Organic food continues to grow in popularity as we look towards 2021.
According to the Soil Association Certification’s 2020 Organic Market Report, the market for organic food and drink in the UK reached a record £2.45 billion in 2019, representing an annual growth of 4.5%. The report makes particular reference to increased sales in organic poultry and eggs of 12% – despite the rise of veganism – and recognised organic wine as the star with sales rising by almost 50%.
With UK consumers now spending £200m a month on organic food and drink, how is the industry poised to move forward into 2021? Changing consumer behaviour, as well as new regulatory demands, will undoubtedly have an impact.
How is consumer behaviour shifting towards organic and sustainable options?
As consumers become more conscious about the ingredients and origin of the products they buy, organic and sustainable food and drink options are increasing in prevalence. Concerns around chemicals, pesticides and fertilisers, as well as ethical considerations around animal welfare, are also serving to drive this behaviour.
What are the regulatory changes planned?
EU regulations stipulate the specifications that products must meet to be labelled as ‘organic’. The legislation covers the limited application of herbicides, pesticides and artificial fertilisers, as well as restricting the use of hormones, antibiotics and genetic modifications. A certifying body then confirms that the final products are at least 95% organic, with a maximum of 5% permitted from non-organic origins. Currently, natural flavourings are excluded from the 95% calculation, as they are not considered to be agricultural ingredients.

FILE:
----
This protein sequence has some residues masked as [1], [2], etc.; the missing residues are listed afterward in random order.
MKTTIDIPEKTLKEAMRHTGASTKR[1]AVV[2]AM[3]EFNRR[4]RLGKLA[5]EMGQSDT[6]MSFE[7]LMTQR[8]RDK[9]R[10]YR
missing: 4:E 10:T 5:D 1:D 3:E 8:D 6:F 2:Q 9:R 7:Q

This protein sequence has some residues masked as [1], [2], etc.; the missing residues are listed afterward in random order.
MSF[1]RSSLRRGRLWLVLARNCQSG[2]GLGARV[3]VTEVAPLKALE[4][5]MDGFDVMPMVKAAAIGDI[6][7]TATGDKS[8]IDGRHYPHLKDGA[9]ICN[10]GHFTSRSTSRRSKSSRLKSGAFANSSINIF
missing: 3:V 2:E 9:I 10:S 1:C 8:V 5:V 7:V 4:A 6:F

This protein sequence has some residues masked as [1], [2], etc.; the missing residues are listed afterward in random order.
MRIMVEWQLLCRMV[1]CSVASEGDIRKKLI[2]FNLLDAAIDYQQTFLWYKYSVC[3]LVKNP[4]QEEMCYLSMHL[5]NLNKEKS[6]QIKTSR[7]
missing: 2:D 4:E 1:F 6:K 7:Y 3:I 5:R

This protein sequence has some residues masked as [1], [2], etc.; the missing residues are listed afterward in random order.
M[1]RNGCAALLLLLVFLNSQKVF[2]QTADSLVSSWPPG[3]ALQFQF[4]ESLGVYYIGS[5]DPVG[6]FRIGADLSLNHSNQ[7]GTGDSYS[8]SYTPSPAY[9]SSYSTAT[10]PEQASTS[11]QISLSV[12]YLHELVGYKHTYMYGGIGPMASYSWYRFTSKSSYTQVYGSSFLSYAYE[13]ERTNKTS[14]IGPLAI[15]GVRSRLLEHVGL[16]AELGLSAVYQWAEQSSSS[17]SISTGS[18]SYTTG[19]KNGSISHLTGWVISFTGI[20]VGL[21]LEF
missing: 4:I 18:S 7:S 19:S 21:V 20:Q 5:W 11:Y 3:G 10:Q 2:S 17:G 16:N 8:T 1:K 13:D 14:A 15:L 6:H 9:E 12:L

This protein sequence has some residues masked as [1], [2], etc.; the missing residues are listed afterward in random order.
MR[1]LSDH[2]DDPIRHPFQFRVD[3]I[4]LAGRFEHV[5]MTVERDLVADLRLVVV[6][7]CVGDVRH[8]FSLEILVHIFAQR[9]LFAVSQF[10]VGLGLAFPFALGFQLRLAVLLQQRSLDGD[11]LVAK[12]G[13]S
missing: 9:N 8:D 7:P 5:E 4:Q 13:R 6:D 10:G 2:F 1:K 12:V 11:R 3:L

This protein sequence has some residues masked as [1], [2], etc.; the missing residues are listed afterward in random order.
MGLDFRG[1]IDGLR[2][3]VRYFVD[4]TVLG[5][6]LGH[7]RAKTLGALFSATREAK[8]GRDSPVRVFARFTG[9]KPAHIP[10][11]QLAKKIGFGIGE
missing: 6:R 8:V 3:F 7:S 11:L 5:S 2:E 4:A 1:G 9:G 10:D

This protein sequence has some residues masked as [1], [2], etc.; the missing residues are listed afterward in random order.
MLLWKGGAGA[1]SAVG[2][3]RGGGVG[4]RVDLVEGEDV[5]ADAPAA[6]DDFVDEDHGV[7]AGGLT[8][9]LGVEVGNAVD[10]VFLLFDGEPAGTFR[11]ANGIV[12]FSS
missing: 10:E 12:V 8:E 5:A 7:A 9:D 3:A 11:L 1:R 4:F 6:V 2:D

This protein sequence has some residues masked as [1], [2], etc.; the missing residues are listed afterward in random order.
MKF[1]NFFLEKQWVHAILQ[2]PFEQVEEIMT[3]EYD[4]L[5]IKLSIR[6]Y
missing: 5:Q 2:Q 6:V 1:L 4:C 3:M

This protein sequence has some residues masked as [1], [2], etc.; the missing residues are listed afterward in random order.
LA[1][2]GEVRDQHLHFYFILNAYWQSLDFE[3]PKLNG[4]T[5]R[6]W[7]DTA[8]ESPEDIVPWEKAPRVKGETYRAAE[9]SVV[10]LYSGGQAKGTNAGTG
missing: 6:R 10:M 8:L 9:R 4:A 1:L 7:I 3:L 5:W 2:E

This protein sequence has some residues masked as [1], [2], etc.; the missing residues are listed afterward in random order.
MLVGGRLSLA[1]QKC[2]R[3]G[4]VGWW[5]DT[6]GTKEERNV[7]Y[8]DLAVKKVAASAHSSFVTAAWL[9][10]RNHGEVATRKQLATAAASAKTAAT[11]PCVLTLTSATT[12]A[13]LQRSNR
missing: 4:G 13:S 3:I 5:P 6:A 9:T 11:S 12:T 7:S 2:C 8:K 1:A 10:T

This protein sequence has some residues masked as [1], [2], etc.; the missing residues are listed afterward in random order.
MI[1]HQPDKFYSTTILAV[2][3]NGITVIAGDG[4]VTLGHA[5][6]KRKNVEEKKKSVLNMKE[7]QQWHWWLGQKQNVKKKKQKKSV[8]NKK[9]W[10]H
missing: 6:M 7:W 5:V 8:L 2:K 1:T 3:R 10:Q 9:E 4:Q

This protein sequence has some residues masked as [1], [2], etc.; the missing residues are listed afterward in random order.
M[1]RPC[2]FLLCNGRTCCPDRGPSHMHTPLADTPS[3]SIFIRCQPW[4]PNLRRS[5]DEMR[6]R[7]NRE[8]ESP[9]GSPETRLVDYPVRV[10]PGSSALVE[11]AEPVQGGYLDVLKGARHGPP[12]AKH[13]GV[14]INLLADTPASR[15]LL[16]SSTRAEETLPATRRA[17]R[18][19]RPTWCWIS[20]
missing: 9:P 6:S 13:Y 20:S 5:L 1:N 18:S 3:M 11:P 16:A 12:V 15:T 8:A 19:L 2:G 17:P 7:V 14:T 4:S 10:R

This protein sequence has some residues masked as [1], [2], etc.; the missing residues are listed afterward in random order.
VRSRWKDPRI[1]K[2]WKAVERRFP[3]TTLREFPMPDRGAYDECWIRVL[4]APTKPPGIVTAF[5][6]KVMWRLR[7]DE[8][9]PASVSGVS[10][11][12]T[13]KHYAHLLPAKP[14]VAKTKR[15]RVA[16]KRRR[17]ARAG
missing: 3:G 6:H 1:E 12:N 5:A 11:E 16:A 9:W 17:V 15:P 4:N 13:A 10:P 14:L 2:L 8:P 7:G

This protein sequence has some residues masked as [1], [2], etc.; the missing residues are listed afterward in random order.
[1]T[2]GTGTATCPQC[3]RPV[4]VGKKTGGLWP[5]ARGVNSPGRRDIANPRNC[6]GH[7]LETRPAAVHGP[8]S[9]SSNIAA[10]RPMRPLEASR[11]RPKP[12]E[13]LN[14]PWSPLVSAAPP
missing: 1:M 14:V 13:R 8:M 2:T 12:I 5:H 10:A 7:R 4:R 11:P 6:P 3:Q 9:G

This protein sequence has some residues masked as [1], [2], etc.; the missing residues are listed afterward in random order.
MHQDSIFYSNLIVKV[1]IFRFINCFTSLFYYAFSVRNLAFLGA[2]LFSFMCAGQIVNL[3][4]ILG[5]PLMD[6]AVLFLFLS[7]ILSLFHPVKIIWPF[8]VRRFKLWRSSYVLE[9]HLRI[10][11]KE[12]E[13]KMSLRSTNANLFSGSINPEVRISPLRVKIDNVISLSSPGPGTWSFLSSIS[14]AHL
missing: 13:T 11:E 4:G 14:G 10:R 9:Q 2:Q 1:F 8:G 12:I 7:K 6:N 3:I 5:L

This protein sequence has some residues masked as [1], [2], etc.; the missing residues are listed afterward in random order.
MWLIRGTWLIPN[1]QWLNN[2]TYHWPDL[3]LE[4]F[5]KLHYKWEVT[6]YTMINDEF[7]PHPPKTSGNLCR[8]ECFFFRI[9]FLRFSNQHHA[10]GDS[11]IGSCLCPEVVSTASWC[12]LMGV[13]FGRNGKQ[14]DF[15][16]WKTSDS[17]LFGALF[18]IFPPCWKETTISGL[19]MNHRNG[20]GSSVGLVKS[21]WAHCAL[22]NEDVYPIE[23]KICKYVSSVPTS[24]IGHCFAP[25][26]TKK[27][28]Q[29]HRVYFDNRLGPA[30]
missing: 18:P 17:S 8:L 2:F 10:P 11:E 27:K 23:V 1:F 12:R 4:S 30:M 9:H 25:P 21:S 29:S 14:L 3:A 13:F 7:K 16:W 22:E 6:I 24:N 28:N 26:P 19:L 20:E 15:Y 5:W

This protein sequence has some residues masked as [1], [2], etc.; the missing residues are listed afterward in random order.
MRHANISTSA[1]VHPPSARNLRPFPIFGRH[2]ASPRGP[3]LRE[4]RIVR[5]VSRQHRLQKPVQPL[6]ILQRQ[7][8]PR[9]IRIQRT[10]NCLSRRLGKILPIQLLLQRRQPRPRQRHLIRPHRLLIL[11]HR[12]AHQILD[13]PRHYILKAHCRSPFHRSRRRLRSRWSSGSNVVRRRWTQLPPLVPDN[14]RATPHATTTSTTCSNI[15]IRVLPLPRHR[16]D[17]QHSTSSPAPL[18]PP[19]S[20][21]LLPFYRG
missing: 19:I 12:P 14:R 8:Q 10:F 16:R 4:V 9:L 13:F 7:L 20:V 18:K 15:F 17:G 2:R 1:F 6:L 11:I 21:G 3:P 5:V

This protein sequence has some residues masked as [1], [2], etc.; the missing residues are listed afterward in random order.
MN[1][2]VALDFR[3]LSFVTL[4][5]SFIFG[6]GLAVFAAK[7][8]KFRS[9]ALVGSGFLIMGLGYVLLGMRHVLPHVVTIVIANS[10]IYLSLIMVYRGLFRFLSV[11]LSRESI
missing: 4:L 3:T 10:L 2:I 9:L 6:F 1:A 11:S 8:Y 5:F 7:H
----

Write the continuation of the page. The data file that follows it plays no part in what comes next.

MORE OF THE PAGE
New legislation coming into force on 1 January 2022 is set to change these requirements. EU regulation 2018/848 dictates that natural flavourings will need to be at least 95% derived from a natural named source or 100% for extracts. Secondly, flavourings will be considered an agricultural ingredient and therefore will be incorporated into the 95% calculation.
The regulation is designed to maintain fair competition for farmers, preserve consumer trust and reduce the change of fraud within the sector.
When will regulation 2018/848 come into force?
Following a one year delay, the legislation is due to come into force from the 1 January 2022.
Impact of Brexit
At the time of writing, there continues to be uncertainty around the impact of Brexit on organic trading and labelling requirements going into 2021. The current government position is that the UK will continue to recognise the EU regulations on organic food and drink, albeit with additional importing requirements.
Opportunities for organic and natural flavoured products
According to Mintel, in the five years up to August 2020, the percentage of organic food and drink launches containing a flavouring ingredient has remained relatively static at around 18-20%. Driven by the combination of shifting consumer habits and the upcoming regulatory changes, there are opportunities for organic flavour innovation in the market going into 2021.
Mintel recognises that processed categories including carbonated soft drinks and confectionary present opportunities for organic-compatible flavourings. As organic, ethical and sustainable options move more into the mainstream, consumers are expecting viable choices in every category. Alluding to a call for improved education, Mintel describes how consumers from selected EU countries tended towards ‘all-natural’ ingredients in processed food and drink categories as opposed to ‘organic’.
At Uren, we offer a comprehensive range of organic flavourings and extracts that are fully compliant with new regulatory requirements. Our team of experts are ready to help you to take your organic products forward in 2021. For further information on this article or to learn more about how Uren can support your plans for 2021, please contact email@example.com.